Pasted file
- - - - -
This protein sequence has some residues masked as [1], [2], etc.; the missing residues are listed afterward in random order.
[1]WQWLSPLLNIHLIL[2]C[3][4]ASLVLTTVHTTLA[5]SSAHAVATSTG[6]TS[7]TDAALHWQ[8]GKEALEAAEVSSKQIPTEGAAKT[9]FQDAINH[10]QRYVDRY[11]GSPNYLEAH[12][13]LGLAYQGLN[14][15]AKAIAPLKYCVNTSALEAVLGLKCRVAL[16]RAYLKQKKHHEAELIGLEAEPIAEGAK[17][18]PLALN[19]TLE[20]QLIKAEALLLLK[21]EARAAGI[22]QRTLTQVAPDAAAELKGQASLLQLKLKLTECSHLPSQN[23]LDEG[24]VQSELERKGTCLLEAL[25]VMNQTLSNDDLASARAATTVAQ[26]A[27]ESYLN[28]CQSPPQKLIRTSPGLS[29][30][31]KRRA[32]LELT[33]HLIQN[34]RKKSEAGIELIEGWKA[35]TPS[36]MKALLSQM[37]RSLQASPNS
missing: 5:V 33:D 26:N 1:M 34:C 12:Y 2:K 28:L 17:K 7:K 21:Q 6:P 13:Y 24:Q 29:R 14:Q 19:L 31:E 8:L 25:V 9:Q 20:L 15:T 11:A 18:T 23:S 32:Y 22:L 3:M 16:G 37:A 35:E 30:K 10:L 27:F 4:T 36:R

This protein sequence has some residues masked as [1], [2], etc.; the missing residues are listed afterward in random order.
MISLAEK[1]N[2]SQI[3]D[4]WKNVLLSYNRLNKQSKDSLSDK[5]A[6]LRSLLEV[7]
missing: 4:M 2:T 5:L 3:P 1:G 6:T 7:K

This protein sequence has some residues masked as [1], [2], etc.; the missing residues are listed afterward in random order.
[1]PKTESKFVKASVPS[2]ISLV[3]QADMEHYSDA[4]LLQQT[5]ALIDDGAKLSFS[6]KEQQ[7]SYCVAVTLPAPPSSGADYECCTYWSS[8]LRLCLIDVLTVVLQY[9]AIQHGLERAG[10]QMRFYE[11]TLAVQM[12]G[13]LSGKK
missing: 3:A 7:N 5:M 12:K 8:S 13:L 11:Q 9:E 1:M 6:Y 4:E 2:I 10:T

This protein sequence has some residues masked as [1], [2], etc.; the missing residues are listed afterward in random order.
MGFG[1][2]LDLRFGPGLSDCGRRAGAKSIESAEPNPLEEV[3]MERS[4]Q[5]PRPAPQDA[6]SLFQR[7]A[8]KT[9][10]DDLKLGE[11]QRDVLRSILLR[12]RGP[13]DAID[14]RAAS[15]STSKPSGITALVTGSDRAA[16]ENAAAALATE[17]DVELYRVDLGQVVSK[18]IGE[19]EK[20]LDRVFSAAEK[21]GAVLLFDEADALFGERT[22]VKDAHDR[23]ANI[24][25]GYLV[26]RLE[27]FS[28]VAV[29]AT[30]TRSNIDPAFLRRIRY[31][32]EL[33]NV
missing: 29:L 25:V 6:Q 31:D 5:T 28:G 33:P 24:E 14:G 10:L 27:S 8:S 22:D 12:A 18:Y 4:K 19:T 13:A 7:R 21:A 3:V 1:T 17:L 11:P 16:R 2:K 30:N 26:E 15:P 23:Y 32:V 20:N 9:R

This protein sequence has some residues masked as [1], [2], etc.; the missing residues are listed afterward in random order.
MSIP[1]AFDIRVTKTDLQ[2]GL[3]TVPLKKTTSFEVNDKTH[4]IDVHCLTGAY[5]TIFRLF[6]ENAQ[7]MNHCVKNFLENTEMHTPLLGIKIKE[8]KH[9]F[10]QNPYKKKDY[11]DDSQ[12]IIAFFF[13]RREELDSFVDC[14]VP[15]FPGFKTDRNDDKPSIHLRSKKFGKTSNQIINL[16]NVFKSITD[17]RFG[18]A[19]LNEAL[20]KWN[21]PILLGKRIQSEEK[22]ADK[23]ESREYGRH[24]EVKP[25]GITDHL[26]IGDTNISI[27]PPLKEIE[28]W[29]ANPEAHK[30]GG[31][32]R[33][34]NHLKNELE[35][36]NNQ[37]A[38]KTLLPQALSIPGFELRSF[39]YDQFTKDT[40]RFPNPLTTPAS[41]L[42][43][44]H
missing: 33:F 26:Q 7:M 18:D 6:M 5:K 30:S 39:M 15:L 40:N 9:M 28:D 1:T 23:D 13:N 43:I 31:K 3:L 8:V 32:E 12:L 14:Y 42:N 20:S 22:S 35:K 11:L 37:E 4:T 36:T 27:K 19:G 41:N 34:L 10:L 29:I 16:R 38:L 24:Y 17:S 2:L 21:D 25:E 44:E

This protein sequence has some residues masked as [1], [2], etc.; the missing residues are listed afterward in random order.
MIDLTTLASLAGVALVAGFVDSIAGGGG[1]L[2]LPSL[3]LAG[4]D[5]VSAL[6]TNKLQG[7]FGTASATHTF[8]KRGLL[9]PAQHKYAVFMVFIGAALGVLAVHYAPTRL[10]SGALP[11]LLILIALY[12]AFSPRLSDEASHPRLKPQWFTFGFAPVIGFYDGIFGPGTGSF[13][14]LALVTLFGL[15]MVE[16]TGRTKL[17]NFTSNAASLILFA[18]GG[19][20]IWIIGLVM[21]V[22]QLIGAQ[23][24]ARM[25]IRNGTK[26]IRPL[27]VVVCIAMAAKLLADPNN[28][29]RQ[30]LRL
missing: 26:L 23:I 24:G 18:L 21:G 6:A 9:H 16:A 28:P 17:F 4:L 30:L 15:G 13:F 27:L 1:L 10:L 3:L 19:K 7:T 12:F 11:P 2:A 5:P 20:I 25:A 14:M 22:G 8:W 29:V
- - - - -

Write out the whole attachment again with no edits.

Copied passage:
This protein sequence has some residues masked as [1], [2], etc.; the missing residues are listed afterward in random order.
[1]WQWLSPLLNIHLIL[2]C[3][4]ASLVLTTVHTTLA[5]SSAHAVATSTG[6]TS[7]TDAALHWQ[8]GKEALEAAEVSSKQIPTEGAAKT[9]FQDAINH[10]QRYVDRY[11]GSPNYLEAH[12][13]LGLAYQGLN[14][15]AKAIAPLKYCVNTSALEAVLGLKCRVAL[16]RAYLKQKKHHEAELIGLEAEPIAEGAK[17][18]PLALN[19]TLE[20]QLIKAEALLLLK[21]EARAAGI[22]QRTLTQVAPDAAAELKGQASLLQLKLKLTECSHLPSQN[23]LDEG[24]VQSELERKGTCLLEAL[25]VMNQTLSNDDLASARAATTVAQ[26]A[27]ESYLN[28]CQSPPQKLIRTSPGLS[29][30][31]KRRA[32]LELT[33]HLIQN[34]RKKSEAGIELIEGWKA[35]TPS[36]MKALLSQM[37]RSLQASPNS
missing: 5:V 33:D 26:N 1:M 34:C 12:Y 2:K 28:L 17:K 7:K 21:Q 6:P 13:Y 24:Q 29:R 14:Q 19:L 31:E 8:L 25:V 9:Q 20:L 15:T 11:A 18:T 23:S 32:Y 22:L 3:M 16:G 37:A 35:E 30:K 10:L 27:F 4:T 36:R

This protein sequence has some residues masked as [1], [2], etc.; the missing residues are listed afterward in random order.
MISLAEK[1]N[2]SQI[3]D[4]WKNVLLSYNRLNKQSKDSLSDK[5]A[6]LRSLLEV[7]
missing: 4:M 2:T 5:L 3:P 1:G 6:T 7:K

This protein sequence has some residues masked as [1], [2], etc.; the missing residues are listed afterward in random order.
[1]PKTESKFVKASVPS[2]ISLV[3]QADMEHYSDA[4]LLQQT[5]ALIDDGAKLSFS[6]KEQQ[7]SYCVAVTLPAPPSSGADYECCTYWSS[8]LRLCLIDVLTVVLQY[9]AIQHGLERAG[10]QMRFYE[11]TLAVQM[12]G[13]LSGKK
missing: 3:A 7:N 5:M 12:K 8:S 13:L 11:Q 9:E 1:M 6:Y 4:E 2:I 10:T

This protein sequence has some residues masked as [1], [2], etc.; the missing residues are listed afterward in random order.
MGFG[1][2]LDLRFGPGLSDCGRRAGAKSIESAEPNPLEEV[3]MERS[4]Q[5]PRPAPQDA[6]SLFQR[7]A[8]KT[9][10]DDLKLGE[11]QRDVLRSILLR[12]RGP[13]DAID[14]RAAS[15]STSKPSGITALVTGSDRAA[16]ENAAAALATE[17]DVELYRVDLGQVVSK[18]IGE[19]EK[20]LDRVFSAAEK[21]GAVLLFDEADALFGERT[22]VKDAHDR[23]ANI[24][25]GYLV[26]RLE[27]FS[28]VAV[29]AT[30]TRSNIDPAFLRRIRY[31][32]EL[33]NV
missing: 29:L 25:V 6:Q 31:D 5:T 28:G 33:P 24:E 14:G 10:L 27:S 8:S 22:D 12:A 18:Y 4:K 19:T 13:A 7:R 21:A 3:V 1:T 17:L 11:P 16:R 2:K 30:N 26:E 15:P 23:Y 32:V 20:N 9:R

This protein sequence has some residues masked as [1], [2], etc.; the missing residues are listed afterward in random order.
MSIP[1]AFDIRVTKTDLQ[2]GL[3]TVPLKKTTSFEVNDKTH[4]IDVHCLTGAY[5]TIFRLF[6]ENAQ[7]MNHCVKNFLENTEMHTPLLGIKIKE[8]KH[9]F[10]QNPYKKKDY[11]DDSQ[12]IIAFFF[13]RREELDSFVDC[14]VP[15]FPGFKTDRNDDKPSIHLRSKKFGKTSNQIINL[16]NVFKSITD[17]RFG[18]A[19]LNEAL[20]KWN[21]PILLGKRIQSEEK[22]ADK[23]ESREYGRH[24]EVKP[25]GITDHL[26]IGDTNISI[27]PPLKEIE[28]W[29]ANPEAHK[30]GG[31][32]R[33][34]NHLKNELE[35][36]NNQ[37]A[38]KTLLPQALSIPGFELRSF[39]YDQFTKDT[40]RFPNPLTTPAS[41]L[42][43][44]H
missing: 33:F 26:Q 7:M 18:D 6:M 5:K 30:S 39:M 15:L 40:N 9:M 28:D 1:T 23:D 13:N 43:I 31:K 3:L 8:V 32:E 12:L 14:Y 42:N 20:S 22:S 35:K 11:L 37:E 4:T 36:T 27:K 19:G 41:N 34:L 10:L 29:I 16:R 38:L 24:Y 17:S 2:L 21:D 25:E 44:E

This protein sequence has some residues masked as [1], [2], etc.; the missing residues are listed afterward in random order.
MIDLTTLASLAGVALVAGFVDSIAGGGG[1]L[2]LPSL[3]LAG[4]D[5]VSAL[6]TNKLQG[7]FGTASATHTF[8]KRGLL[9]PAQHKYAVFMVFIGAALGVLAVHYAPTRL[10]SGALP[11]LLILIALY[12]AFSPRLSDEASHPRLKPQWFTFGFAPVIGFYDGIFGPGTGSF[13][14]LALVTLFGL[15]MVE[16]TGRTKL[17]NFTSNAASLILFA[18]GG[19][20]IWIIGLVM[21]V[22]QLIGAQ[23][24]ARM[25]IRNGTK[26]IRPL[27]VVVCIAMAAKLLADPNN[28][29]RQ[30]LRL
missing: 26:L 23:I 24:G 18:L 21:G 6:A 9:H 16:A 28:P 17:F 4:L 30:L 15:G 13:F 27:L 1:L 10:L 3:L 19:K 7:T 12:F 11:P 2:A 5:P 20:I 25:A 14:M 22:G 8:W 29:V